French investigators have reopened their probe into the 1994 genocide-triggering assassination of a Rwandan president Juvenal Habyarimana to question a dissident general Kayumba Nyamwasa.
After a French-crewed plane carrying Juvenual Habyarimana was shot down with a missile on April 6, 1994, a campaign targeting Rwanda’s Tutsi population was unleashed. Within 100 days, some 800,000 people had been slaughtered.
The Rwandan former (1994-2002) army chief of staff whom French investigating magistrates want to question, Faustin Kayumba Nyamwasa, lives in exile in South Africa, where he has survived at least two attempts on his life.
He is the subject of a previous French arrest warrant and has also been sentenced to 24 years in jail by a Rwandan court.
Like President Paul Kagame, he was a founder member of the rebel Rwandan Patriotic Front (RPF) which took power in the central African country in late 1994, putting an end to the genocide.
In a notarised deposition submitted to the French investigation in June this year, Nyamwasa denied witness testimony that tied him to the shooting down of Habyarimana’s plane, and said Kagame had instigated the attack, which also claimed the life of the then president of Burundi.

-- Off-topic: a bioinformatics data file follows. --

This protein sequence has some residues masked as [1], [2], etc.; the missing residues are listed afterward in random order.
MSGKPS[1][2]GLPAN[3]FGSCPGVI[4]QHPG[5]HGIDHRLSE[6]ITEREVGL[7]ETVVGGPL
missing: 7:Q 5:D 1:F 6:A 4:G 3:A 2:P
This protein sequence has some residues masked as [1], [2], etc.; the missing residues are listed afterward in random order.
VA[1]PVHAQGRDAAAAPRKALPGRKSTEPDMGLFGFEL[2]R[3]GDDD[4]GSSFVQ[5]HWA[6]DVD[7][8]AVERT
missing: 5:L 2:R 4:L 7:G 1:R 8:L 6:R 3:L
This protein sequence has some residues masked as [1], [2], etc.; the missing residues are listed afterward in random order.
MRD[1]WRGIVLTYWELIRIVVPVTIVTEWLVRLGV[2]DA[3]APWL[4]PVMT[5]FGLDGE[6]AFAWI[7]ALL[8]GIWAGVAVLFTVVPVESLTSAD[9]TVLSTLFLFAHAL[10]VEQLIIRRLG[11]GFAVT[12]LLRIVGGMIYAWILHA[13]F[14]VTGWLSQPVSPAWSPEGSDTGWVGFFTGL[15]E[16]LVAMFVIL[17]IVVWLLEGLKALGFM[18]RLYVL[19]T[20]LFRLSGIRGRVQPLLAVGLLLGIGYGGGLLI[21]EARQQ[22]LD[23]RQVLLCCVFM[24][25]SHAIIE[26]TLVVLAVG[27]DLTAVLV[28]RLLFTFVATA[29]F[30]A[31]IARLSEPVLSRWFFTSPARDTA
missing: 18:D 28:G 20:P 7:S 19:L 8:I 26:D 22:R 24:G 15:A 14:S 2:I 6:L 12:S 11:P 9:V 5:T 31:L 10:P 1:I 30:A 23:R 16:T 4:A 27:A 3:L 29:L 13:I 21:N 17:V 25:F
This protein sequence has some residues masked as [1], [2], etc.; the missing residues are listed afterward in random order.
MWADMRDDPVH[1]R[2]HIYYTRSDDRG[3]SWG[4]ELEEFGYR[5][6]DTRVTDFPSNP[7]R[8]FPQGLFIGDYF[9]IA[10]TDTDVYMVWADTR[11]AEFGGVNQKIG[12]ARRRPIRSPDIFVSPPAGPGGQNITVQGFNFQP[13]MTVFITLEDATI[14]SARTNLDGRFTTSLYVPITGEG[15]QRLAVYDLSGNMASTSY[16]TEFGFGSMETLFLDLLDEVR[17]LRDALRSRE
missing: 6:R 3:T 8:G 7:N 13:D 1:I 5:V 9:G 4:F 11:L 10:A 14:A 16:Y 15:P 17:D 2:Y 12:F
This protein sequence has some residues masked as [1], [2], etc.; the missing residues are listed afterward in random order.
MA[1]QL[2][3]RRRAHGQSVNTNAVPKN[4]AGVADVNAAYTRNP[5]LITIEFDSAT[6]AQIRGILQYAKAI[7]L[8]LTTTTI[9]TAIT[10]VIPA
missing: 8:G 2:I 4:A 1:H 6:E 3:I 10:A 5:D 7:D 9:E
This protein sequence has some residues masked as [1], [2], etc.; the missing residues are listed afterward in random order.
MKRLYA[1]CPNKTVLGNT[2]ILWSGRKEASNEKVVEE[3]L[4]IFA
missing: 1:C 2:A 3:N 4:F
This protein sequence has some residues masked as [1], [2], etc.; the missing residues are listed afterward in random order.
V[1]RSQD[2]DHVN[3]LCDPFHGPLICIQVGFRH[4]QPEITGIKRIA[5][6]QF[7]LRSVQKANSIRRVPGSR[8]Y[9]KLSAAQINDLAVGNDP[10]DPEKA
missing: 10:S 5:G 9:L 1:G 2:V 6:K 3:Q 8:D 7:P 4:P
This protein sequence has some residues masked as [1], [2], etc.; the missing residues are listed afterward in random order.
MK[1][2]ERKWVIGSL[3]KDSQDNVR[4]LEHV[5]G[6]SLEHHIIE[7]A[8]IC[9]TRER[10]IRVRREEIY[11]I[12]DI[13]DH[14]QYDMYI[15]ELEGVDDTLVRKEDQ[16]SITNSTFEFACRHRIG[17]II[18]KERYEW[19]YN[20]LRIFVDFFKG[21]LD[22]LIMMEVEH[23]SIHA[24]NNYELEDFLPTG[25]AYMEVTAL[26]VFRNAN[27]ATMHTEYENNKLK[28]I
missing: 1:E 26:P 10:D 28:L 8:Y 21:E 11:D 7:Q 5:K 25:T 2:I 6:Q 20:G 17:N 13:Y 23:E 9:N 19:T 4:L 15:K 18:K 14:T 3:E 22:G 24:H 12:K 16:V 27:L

The deposition led French investigating magistrates to formally ask South Africa for its cooperation in having Nyamwasa questioned, according to case sources.
The French investigation had been effectively closed in 2014 and again in January this after previous requests to South Africa for cooperation came to nothing.
In 2006, Rwanda cut diplomatic ties with France after the investigating magistrate then in charge of the case issued arrest warrants for several people close to Kagame, including Nyamwasa.
Source: Yahoo News
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